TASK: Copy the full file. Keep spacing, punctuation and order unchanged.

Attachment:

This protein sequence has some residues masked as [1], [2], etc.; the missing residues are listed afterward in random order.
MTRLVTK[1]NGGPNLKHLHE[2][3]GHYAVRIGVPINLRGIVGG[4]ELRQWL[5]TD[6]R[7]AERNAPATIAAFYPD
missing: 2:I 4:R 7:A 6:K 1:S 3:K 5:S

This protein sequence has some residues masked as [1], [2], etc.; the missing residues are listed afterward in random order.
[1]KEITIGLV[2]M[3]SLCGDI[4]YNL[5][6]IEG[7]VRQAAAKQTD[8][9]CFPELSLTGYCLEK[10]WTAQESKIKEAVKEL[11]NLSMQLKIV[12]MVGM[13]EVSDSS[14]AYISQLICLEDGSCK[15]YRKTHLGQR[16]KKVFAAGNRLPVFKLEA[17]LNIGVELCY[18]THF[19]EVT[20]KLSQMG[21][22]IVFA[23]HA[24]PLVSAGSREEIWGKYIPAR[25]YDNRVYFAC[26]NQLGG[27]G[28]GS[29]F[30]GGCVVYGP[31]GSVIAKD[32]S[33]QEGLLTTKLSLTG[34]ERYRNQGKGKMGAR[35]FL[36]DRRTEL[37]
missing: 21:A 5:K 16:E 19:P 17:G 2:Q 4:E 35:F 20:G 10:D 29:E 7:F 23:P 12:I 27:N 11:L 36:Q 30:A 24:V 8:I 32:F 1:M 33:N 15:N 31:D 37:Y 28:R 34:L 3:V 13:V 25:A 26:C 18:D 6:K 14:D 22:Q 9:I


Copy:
This protein sequence has some residues masked as [1], [2], etc.; the missing residues are listed afterward in random order.
MTRLVTK[1]NGGPNLKHLHE[2][3]GHYAVRIGVPINLRGIVGG[4]ELRQWL[5]TD[6]R[7]AERNAPATIAAFYPD
missing: 2:I 4:R 7:A 6:K 1:S 3:K 5:S

This protein sequence has some residues masked as [1], [2], etc.; the missing residues are listed afterward in random order.
[1]KEITIGLV[2]M[3]SLCGDI[4]YNL[5][6]IEG[7]VRQAAAKQTD[8][9]CFPELSLTGYCLEK[10]WTAQESKIKEAVKEL[11]NLSMQLKIV[12]MVGM[13]EVSDSS[14]AYISQLICLEDGSCK[15]YRKTHLGQR[16]KKVFAAGNRLPVFKLEA[17]LNIGVELCY[18]THF[19]EVT[20]KLSQMG[21][22]IVFA[23]HA[24]PLVSAGSREEIWGKYIPAR[25]YDNRVYFAC[26]NQLGG[27]G[28]GS[29]F[30]GGCVVYGP[31]GSVIAKD[32]S[33]QEGLLTTKLSLTG[34]ERYRNQGKGKMGAR[35]FL[36]DRRTEL[37]
missing: 21:A 5:K 16:E 19:P 17:G 2:Q 4:E 35:F 20:G 10:D 29:E 7:F 23:P 12:I 27:N 11:L 36:Q 30:A 24:V 8:I 32:F 1:M 33:N 15:N 31:D 37:Y 28:R 34:L 3:V 13:V 25:A 26:C 18:D 6:K 14:D 22:Q 9:I